PETER German has provided Attorney General David Eby with further interim recommendations on money laundering in B.C. casinos that are related to federal jurisdiction, ahead of Eby’s appearance before the federal finance committee.
As part of the ongoing review into anti-money laundering practices in B.C. casinos, German provided recommendations that Eby will share at a meeting before the federal government’s ongoing public consultation regarding amendments to the Proceeds of Crime (Money Laundering) and Terrorist Financing Act.
“Through agencies like the Financial Transactions and Reports Analysis Centre of Canada (FINTRAC), Revenue Canada, and the federal RCMP, the Government of Canada has a major role to play in combating money laundering,” said Eby. “British Columbia’s insight on this pressing issue will allow the federal committee to better understand the unique challenges and impacts that we face on this side of the Rockies. We must all be better equipped to take action in the fight against criminal gangs profiting from crime.”
Eby will appear before the committee in Ottawa on Tuesday (March 27) to discuss, among other specific matters, German’s findings related to:
- Information sharing between law enforcement and FINTRAC: Currently, law enforcement officials do not work within FINTRAC, due to privacy concerns. This means that Canadian police and FINTRAC may not know which agency has, or needs, what information until a proactive disclosure or a request for information is made. Any opportunity to broaden the use of the intelligence housed within FINTRAC would be a benefit.
- Geographic targeting orders for auto dealers: The criminal lifestyle is often attracted to expensive consumer goods, such as luxury cars, and due to their high value, these items can also be used to reintroduce illegal cash to the legitimate economy. Currently, there is no tracking by government of cash purchases for luxury items. As Vancouver is Canada’s luxury car capital, a geographic targeting order could require the submission of suspicious transaction reports and large cash transaction reports by motor-vehicle dealers in Greater Vancouver, but not in other parts of the country. However, to avoid displacing local buyers to other jurisdictions, another option may be to provide a reporting threshold higher than $10,000 for these industries.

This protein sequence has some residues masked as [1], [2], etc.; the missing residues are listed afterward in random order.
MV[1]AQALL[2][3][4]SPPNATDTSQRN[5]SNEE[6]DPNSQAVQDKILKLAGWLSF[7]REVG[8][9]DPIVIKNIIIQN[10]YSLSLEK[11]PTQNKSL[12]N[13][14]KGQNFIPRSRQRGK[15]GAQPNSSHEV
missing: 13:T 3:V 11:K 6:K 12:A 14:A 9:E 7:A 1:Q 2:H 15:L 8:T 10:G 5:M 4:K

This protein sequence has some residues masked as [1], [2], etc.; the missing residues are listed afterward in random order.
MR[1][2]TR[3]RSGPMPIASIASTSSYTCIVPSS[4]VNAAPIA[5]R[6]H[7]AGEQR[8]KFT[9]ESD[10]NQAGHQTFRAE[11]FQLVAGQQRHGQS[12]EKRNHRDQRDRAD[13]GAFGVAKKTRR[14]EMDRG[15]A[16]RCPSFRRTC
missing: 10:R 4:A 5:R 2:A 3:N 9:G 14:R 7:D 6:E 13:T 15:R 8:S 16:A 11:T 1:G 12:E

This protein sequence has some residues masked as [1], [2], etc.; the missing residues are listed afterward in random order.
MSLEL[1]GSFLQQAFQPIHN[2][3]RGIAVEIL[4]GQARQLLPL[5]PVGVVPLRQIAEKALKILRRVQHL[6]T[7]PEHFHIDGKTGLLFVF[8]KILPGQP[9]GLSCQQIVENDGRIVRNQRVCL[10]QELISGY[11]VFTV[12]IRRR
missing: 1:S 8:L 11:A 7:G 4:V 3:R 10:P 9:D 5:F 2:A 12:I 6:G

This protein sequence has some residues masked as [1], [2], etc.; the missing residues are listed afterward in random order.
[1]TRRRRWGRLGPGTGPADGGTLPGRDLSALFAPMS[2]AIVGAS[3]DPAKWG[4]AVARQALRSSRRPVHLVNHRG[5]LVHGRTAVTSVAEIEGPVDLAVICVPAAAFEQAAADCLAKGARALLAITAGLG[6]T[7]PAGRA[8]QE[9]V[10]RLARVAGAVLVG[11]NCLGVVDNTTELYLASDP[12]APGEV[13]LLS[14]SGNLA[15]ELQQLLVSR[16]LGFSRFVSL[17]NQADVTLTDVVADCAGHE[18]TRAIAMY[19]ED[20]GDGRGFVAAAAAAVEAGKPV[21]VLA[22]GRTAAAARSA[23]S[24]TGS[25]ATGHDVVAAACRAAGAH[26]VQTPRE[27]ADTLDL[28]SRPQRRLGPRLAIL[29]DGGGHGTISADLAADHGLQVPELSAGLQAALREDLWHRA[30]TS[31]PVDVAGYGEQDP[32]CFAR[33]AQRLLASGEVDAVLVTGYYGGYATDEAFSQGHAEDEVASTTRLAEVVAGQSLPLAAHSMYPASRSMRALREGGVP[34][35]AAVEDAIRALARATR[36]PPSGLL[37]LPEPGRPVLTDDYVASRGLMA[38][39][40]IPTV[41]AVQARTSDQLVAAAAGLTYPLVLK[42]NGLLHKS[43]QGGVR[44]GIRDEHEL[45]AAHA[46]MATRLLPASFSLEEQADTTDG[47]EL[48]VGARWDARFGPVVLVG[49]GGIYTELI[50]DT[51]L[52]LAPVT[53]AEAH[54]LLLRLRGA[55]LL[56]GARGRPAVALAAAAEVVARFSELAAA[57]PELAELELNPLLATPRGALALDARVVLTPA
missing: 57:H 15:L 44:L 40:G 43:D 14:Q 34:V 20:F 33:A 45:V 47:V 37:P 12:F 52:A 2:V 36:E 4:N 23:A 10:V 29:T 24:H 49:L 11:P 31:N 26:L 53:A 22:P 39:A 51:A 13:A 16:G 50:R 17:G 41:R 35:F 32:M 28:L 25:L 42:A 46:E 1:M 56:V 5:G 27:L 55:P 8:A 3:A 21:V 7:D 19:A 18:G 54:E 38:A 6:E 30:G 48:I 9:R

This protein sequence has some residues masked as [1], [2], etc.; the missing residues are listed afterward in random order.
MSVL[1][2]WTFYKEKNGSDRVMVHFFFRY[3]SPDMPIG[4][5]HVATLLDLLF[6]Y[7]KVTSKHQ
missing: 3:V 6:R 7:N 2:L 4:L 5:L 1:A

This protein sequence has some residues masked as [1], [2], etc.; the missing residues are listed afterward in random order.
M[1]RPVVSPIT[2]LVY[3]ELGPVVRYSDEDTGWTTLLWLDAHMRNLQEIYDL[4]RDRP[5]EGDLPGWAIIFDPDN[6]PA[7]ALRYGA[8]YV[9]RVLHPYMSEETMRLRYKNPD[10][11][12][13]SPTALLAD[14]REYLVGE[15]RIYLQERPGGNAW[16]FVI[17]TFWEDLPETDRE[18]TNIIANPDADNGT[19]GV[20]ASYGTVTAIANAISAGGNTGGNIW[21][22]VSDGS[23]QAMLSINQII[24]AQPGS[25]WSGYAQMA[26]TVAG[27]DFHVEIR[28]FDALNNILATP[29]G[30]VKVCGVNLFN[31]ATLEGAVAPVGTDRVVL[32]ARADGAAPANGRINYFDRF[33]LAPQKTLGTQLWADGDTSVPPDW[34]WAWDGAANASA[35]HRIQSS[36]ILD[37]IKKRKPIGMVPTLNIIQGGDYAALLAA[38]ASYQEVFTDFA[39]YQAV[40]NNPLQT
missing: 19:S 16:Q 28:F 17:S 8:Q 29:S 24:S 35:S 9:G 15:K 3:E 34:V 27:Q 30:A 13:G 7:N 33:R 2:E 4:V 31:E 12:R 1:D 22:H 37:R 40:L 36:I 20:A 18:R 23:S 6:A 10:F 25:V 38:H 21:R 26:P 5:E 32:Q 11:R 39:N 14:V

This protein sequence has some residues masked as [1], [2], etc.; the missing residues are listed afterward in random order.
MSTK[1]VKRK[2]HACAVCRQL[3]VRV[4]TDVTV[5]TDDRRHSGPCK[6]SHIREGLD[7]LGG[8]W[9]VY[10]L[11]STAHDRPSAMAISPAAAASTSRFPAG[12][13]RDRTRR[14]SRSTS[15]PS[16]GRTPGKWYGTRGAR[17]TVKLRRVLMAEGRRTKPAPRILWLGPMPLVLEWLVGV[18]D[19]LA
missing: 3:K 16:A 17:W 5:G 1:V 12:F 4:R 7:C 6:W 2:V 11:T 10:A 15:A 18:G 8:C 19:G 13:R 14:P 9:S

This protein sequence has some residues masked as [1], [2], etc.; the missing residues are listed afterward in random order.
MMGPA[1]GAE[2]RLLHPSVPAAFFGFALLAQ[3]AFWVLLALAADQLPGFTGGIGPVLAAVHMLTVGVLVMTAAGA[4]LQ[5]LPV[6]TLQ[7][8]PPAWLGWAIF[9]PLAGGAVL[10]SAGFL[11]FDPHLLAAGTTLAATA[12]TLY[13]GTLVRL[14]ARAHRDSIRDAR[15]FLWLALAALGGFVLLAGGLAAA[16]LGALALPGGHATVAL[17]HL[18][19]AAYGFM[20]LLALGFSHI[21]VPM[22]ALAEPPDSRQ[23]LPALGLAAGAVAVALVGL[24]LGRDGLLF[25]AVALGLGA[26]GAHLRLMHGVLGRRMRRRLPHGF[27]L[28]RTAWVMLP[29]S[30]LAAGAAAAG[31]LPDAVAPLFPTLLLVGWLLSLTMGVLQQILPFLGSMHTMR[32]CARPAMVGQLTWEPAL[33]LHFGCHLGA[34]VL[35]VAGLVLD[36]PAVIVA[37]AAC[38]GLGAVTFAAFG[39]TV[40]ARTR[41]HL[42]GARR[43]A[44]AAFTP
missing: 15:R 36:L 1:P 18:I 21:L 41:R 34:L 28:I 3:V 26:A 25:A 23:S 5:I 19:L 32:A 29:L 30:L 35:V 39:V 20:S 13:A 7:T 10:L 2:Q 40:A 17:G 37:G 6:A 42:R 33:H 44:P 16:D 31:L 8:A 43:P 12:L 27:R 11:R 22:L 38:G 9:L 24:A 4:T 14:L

- Resourcing for police: Police must have adequate resources to deal with leads on illegal activity provided by FINTRAC. In 2012, the RCMP eliminated its national Proceeds of Crime and Commercial Crime Sections, in favour of a new task force orientation to investigations. Although the RCMP is rebuilding its financial crime expertise, the gap in federal policing in this area between 2012 and 2017 shifted responsibility for white-collar crime to provincial and municipal police forces, which generally did not have the resources or expertise to take on these complex files.
German’s independent review of money laundering policies and practices in B.C.’s gambling industry began in late September 2017, with two interim recommendations implemented to date.
- The House of Commons Standing Committee on Finance meets to examine and enquire into all matters referred to it by the House of Commons, which may include pre-budget consultations, briefing sessions by departmental officials on federal programs, and consideration of proposed legislation.
- FINTRAC is Canada’s financial intelligence unit. Its mandate is to facilitate the detection, prevention and deterrence of money laundering and the financing of terrorist activities, while ensuring the protection of personal information under its control.
- B.C.’s Attorney General is responsible for gambling policy, enforcement and the Province’s responsible gambling program, as well as oversight of the BC Lottery Corporation.
- German is a former deputy commissioner of both the RCMP and Correctional Service Canada, and is the author of Canada’s leading anti-money-laundering law textbook, Proceeds of Crime and Money Laundering.